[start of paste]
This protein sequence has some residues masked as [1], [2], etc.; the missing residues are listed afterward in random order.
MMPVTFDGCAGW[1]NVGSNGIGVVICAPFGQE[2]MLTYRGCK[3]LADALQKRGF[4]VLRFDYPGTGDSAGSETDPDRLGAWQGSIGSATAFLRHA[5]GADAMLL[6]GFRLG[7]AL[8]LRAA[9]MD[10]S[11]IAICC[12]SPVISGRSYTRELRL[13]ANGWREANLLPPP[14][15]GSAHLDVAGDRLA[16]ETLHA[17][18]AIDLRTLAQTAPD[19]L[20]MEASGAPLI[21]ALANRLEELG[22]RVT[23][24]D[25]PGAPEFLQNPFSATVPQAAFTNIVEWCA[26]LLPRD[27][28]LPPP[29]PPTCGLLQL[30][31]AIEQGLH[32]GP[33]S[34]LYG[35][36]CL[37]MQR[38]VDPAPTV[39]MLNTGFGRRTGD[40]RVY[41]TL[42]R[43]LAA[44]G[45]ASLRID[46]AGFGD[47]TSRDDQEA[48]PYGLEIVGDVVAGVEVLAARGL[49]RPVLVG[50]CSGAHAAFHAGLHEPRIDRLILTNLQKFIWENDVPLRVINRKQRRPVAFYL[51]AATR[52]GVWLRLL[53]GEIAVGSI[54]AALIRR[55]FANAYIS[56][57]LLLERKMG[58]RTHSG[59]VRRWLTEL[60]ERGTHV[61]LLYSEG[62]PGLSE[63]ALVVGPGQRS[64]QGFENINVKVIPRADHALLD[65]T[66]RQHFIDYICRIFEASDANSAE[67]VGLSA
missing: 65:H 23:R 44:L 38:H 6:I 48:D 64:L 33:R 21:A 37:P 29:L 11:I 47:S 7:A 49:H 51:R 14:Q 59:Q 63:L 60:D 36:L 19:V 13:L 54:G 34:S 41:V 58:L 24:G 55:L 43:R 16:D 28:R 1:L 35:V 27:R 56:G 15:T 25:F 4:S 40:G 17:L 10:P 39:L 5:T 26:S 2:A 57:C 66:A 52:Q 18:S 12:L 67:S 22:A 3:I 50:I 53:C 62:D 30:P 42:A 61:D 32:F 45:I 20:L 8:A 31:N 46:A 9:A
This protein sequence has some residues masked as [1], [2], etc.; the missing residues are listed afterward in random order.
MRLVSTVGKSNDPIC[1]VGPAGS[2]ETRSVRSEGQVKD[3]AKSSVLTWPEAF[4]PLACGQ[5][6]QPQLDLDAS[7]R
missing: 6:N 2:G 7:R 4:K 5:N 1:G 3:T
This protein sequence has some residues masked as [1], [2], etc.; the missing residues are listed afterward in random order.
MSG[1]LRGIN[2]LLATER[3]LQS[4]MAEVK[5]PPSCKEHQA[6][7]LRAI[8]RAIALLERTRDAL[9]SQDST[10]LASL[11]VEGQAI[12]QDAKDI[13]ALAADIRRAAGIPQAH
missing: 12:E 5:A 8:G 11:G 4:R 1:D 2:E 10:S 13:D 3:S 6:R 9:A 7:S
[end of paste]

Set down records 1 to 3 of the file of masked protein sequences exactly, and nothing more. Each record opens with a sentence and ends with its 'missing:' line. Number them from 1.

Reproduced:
This protein sequence has some residues masked as [1], [2], etc.; the missing residues are listed afterward in random order.
MMPVTFDGCAGW[1]NVGSNGIGVVICAPFGQE[2]MLTYRGCK[3]LADALQKRGF[4]VLRFDYPGTGDSAGSETDPDRLGAWQGSIGSATAFLRHA[5]GADAMLL[6]GFRLG[7]AL[8]LRAA[9]MD[10]S[11]IAICC[12]SPVISGRSYTRELRL[13]ANGWREANLLPPP[14][15]GSAHLDVAGDRLA[16]ETLHA[17][18]AIDLRTLAQTAPD[19]L[20]MEASGAPLI[21]ALANRLEELG[22]RVT[23][24]D[25]PGAPEFLQNPFSATVPQAAFTNIVEWCA[26]LLPRD[27][28]LPPP[29]PPTCGLLQL[30][31]AIEQGLH[32]GP[33]S[34]LYG[35][36]CL[37]MQR[38]VDPAPTV[39]MLNTGFGRRTGD[40]RVY[41]TL[42]R[43]LAA[44]G[45]ASLRID[46]AGFGD[47]TSRDDQEA[48]PYGLEIVGDVVAGVEVLAARGL[49]RPVLVG[50]CSGAHAAFHAGLHEPRIDRLILTNLQKFIWENDVPLRVINRKQRRPVAFYL[51]AATR[52]GVWLRLL[53]GEIAVGSI[54]AALIRR[55]FANAYIS[56][57]LLLERKMG[58]RTHSG[59]VRRWLTEL[60]ERGTHV[61]LLYSEG[62]PGLSE[63]ALVVGPGQRS[64]QGFENINVKVIPRADHALLD[65]T[66]RQHFIDYICRIFEASDANSAE[67]VGLSA
missing: 65:H 23:R 44:L 38:H 6:I 48:D 64:L 33:R 21:A 37:P 29:L 11:I 47:S 7:A 49:H 51:R 14:Q 59:Q 63:L 60:D 36:L 19:V 13:L 54:G 34:S 41:V 58:L 24:G 55:L 43:R 16:D 28:R 1:L 35:V 27:R 56:G 15:T 25:F 4:S 40:G 17:L 10:P 39:L 5:T 26:S 2:A 57:C 66:A 52:Q 18:S 12:L 67:S 22:A 3:I 50:I 53:C 62:D 30:P 42:A 61:D 32:F 45:I 20:L 8:A 31:N 46:A 9:A
This protein sequence has some residues masked as [1], [2], etc.; the missing residues are listed afterward in random order.
MRLVSTVGKSNDPIC[1]VGPAGS[2]ETRSVRSEGQVKD[3]AKSSVLTWPEAF[4]PLACGQ[5][6]QPQLDLDAS[7]R
missing: 6:N 2:G 7:R 4:K 5:N 1:G 3:T
This protein sequence has some residues masked as [1], [2], etc.; the missing residues are listed afterward in random order.
MSG[1]LRGIN[2]LLATER[3]LQS[4]MAEVK[5]PPSCKEHQA[6][7]LRAI[8]RAIALLERTRDAL[9]SQDST[10]LASL[11]VEGQAI[12]QDAKDI[13]ALAADIRRAAGIPQAH
missing: 12:E 5:A 8:G 11:G 4:R 1:D 2:E 10:S 13:D 3:S 6:R 9:A 7:S